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Vail health: Keys to preventing cancer

Melaine Hendershott
Vail, CO Colorado

VAIL, Colorado – Cancer is the No. 1 killer of Americans under the age of 85. Heart disease is still the No. 1 killer of Americans, but cancer is expected to surpass this by 2010. In Colorado, cancer incidence has a rate of one in two in men and two in five in women. However, we know that up to 65 percent of all cancers could be prevented with a proper diet and a healthy lifestyle. The top four cancers in the U.S. are largely preventable and make up over 55 percent of all diagnoses. These cancers are lung cancer, prostate cancer, breast cancer and colorectal cancer.

Lung cancer is overwhelmingly the No. 1 killer of all the cancers. Unfortunately, there is not a good screening tool for this disease. However, lung cancer can easily be prevented by avoiding smoking, second hand smoke and Radon. If you smoke, call Colorado Quit Line at 1-800-QUIT NOW or visit their Web site at http://www.coquitline.org. You can also pick up a Radon test kit for your home at any local hardware store.

Prostate cancer, although not a top killer, is the top cancer diagnosis among men. Screening usually begins at age of 50 with a simple blood test called Prostate Specific Antigen (PSA) and a digital rectal exam (DRE). Discussion and screening should start at 45 for African Americans. Prostate cancer and especially aggressive prostate cancer is correlated with a high fat diet (especially saturated fat and trans fats), overweight/obesity and lack of exercise. A prostate cancer prevention diet should include soy, cooked tomato products and cruciferous vegetables (broccoli, cauliflower, cabbage and brussels sprouts). Maintaining a healthy weight or body mass index (BMI) between 18-25 along with 30 minutes daily of moderate intensity exercise are also reccomended for cancer prevention.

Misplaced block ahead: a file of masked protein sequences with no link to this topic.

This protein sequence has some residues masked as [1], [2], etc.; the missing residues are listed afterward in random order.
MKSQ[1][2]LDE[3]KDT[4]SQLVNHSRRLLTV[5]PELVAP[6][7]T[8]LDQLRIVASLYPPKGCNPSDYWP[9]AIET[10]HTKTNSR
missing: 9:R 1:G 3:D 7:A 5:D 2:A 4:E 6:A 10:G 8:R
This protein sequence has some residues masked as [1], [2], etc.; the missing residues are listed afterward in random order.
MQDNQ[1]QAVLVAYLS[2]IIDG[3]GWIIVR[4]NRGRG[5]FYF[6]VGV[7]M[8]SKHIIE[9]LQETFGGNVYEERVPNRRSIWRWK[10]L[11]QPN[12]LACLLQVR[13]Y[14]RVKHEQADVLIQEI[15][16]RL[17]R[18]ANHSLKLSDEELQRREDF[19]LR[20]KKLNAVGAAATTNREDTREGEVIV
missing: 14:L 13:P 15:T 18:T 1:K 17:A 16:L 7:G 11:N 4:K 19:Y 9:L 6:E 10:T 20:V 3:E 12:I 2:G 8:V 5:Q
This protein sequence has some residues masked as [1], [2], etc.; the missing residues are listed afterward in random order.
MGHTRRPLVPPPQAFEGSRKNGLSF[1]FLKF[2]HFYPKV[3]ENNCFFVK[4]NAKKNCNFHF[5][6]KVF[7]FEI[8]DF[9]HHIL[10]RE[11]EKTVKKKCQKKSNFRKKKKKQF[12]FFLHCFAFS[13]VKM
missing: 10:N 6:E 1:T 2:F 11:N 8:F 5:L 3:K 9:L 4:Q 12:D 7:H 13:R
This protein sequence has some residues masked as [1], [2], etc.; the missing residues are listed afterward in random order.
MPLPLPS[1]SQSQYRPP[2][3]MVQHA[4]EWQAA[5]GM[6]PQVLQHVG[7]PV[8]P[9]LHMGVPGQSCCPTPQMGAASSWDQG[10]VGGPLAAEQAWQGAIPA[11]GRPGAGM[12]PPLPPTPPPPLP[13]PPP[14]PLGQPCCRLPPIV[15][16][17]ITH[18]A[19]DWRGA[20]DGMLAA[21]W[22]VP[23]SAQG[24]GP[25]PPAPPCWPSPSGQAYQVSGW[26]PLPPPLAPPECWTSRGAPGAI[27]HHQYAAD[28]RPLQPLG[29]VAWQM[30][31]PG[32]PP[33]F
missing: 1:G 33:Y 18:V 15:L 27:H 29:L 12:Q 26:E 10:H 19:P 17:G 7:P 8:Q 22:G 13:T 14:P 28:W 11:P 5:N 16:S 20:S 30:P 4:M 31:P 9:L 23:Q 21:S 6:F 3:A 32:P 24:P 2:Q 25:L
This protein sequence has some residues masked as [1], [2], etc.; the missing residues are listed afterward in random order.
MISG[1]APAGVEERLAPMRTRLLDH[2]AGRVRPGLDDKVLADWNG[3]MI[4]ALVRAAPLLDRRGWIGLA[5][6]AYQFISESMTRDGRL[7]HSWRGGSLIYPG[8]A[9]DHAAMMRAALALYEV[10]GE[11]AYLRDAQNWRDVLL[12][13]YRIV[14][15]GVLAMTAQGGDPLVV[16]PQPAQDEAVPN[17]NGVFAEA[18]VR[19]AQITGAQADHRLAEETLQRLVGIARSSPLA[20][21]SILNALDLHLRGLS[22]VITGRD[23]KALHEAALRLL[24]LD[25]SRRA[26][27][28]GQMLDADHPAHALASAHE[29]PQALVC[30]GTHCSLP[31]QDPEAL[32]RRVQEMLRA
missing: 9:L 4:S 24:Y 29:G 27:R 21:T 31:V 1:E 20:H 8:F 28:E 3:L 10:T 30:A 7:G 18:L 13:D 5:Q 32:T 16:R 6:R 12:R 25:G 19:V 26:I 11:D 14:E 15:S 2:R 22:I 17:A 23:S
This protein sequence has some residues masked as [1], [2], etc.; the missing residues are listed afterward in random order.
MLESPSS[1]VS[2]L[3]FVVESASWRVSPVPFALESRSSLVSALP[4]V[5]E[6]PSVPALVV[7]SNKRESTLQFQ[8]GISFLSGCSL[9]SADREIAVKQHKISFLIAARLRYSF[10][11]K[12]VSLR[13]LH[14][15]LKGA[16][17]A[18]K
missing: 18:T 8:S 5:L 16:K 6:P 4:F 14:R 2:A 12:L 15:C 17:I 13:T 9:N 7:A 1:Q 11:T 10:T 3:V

Breast cancer is the top cancer diagnosis among women. Women should start screening at an early age, with monthly self breast exams and yearly clinical exams. Yearly mammograms should start at age 40. Breast cancer is also preventable. Prevention habits include a diet low in fat, maintaining a healthy weight and daily exercise of 30 minutes of moderate intensity. Also, have your vitamin D levels checked with a blood test. Having adequate vitamin D can reduce your risk of breast cancer by up to 80 percent.

Colorectal cancer is the second leading cause of cancer death. Colorectal screening should begin at 50 with a colonoscopy. This cancer can, for the most part, be prevented by maintaining a healthy weight, exercising regularly, limiting red meat, avoiding processed meat and having adequate vitamin D levels. Weekly exercise of four hours of vigorous intensity reduces colorectal cancer by up to nearly 50 percent.



The primary ways to prevent cancer are:

•-Avoid tobacco in any form.

• Maintain a healthy weight.



• Exercise regularly.

• Eat a plant-based diet high in fruits, vegetables, whole grains, legumes (beans), nuts and seeds and low in red meat and processed meat.

• Limit alcoholic beverages to one per day for women and two per day for men.

• Know your family history.

• Wear sunscreen and avoid sunburn.

•-Get regular screenings.

The Shaw Regional Cancer Center is hosting its first biannual cancer screening day on Oct. 10 from 10 a.m. to 2 p.m. The screening will cost $40 for full lab draw, including PSA for men, skin screening, oral cancer screening, breast exam/pap smears for women, DRE for men with elevated PSA’s, colorectal screening, fecal occult kits, body fat percentages/body mass Index calculations, family history screening, laboratory interpretation and nutrition counseling, and tobacco cessation kits, plus much more. You can call for more information or to schedule appointment for the screening by calling 970-569-7644 or by visiting http://www.shawcancercenter.com. Join the fight against cancer by following the cancer prevention guidelines and getting screened regularly.

Melaine Hendershott is the registered dietician at the Shaw Regional Cancer Center. E-mail comments about this column to cschnell@vaildaily.com.


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